Optimism over future of nature-based farming scheme in Yorkshire Dales

Nature-based farming schemes are being extended in the Yorkshire Dales. Photo: LDRS.

A pioneering agricultural scheme that supports nature recovery, mitigates climate change impacts and provides opportunities for people to discover and understand rural landscapes could be extended beyond the boundaries of national parks and areas of outstanding natural beauty.

A meeting of the Yorkshire Dales National Park Authority heard while the Department for Environment Food and Rural Affairs (Defra) Farming in Protected Landscapes (FIPL) programme had proved popular with farmers in the area, it had also been “very well received” by ministers.

The meeting at the authority’s headquarters in Bainbridge was told grants worth some £885,000 were distributed among 74 farm projects in the national park last year.

Gary Smith, the authority’s deputy chief executive, told members that following two successful years of the scheme Defra had upped funding for the coming year to £1.5m and to £2.2m for the year after.

In the Yorkshire Dales the programme has supported restoration of over 175 hectares of grassland, the creation and restoration of 12km of hedgerows and restoration of three traditional barns.

Mr Smith said last year alone the funding, which is designed to replace direct subsidies as part of a major transformation of farming following Brexit, had also seen habitat restoration, the creation of shallow depressions which seasonally hold water for wading birds and the establishment of educational facilities on farms.

When it was announced in 2021,  members of the authority warmly welcomed the initiative as a way of proecting the national park’s landscapes shaped by thousands of years of farming, while also responding to the climate and ecological emergency.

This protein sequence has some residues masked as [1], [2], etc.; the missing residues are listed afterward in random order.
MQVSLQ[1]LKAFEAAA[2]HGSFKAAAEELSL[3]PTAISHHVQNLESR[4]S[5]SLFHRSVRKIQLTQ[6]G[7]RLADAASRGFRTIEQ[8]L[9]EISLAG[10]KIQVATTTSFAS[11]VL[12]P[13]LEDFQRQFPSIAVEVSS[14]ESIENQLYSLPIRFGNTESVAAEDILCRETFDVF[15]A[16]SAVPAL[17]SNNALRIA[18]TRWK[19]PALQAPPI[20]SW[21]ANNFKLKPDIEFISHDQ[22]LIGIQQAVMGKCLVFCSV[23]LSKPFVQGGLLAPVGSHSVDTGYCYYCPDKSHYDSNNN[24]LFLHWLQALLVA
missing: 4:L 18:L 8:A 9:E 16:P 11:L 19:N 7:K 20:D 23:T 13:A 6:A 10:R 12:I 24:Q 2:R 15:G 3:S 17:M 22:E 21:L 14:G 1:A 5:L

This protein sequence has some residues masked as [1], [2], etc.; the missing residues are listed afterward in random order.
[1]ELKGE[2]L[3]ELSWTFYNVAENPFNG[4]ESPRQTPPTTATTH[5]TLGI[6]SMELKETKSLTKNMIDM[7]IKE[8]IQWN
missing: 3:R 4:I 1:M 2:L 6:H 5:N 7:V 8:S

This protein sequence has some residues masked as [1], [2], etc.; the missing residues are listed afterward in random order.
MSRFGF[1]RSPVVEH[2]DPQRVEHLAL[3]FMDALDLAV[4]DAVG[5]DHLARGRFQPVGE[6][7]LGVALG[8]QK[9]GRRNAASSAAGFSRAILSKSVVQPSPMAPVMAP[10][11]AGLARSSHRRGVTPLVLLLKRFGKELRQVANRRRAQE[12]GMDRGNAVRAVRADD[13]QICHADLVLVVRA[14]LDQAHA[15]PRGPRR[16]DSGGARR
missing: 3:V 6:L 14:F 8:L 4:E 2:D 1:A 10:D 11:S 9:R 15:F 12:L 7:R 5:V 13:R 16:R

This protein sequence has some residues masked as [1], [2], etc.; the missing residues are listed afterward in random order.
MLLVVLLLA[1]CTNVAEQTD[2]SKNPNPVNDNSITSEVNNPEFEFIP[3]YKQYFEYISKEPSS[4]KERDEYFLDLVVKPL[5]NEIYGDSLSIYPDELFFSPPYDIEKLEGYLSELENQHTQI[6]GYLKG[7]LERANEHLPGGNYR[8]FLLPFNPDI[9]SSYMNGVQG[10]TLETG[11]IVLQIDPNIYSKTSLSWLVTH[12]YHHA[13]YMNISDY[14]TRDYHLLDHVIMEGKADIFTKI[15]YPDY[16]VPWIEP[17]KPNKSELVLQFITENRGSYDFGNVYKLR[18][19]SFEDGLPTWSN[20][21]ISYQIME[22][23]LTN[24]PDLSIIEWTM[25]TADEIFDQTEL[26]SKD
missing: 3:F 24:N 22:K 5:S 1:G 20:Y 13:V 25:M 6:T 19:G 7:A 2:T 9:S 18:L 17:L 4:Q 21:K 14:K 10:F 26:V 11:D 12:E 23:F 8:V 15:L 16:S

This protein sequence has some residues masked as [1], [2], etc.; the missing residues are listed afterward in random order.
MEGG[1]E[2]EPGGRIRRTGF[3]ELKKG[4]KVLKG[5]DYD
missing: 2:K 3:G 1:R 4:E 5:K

After being re-elected as the park authority’s chairman, Malhamdale upland farmer Neil Heseltine said the last week had seen him “extolling the virtues of farming in protected landscapes” in a meeting with national parks minister Sir Gary Streeter.

Mr Heseltine, who earlier this month was elected chair of National Parks England, told members the programme, which it is hoped will help make marginal upland farms in the national park viable, was continuing to gain “increased traction within Government and Defra”.

He said support for the scheme in Whitehall was mounting as the Government considered changes to the statutory purposes of national parks, which include protecting the unique landscapes.

Authority member Yvonne Peacock told the meeting one of the most serious issues facing the national park was the ending of subsidies in 2027.

Mr Heseltine responded: “I think the Government is listening at the moment. I think now is the time that we can have real influence as national parks and as National Parks England. FIPL has landed really well with national parks, farmers, and that is being fed back to Government and to Defra.”

He added he was optimistic he would be able to influence Government to extend FIPL for national parks or into a nationwide scheme.


  1. This reminds me of ‘the ship of fools’ trying to repair the sails while the hull underneath them is cracking up. I refer to all the good they are trying to do for nature while the Dales are being flooded with high frequency electro magnetism via 5G antennas.
    There is plenty of scientific evidence that this will adversely affect animals, flora and fauna plus the farmers themselves.

    • Perhaps you could quantify the actual harm you are referring to and express it compared to the good that the FiPL programme is doing? Otherwise your claim may appear disproportionate.

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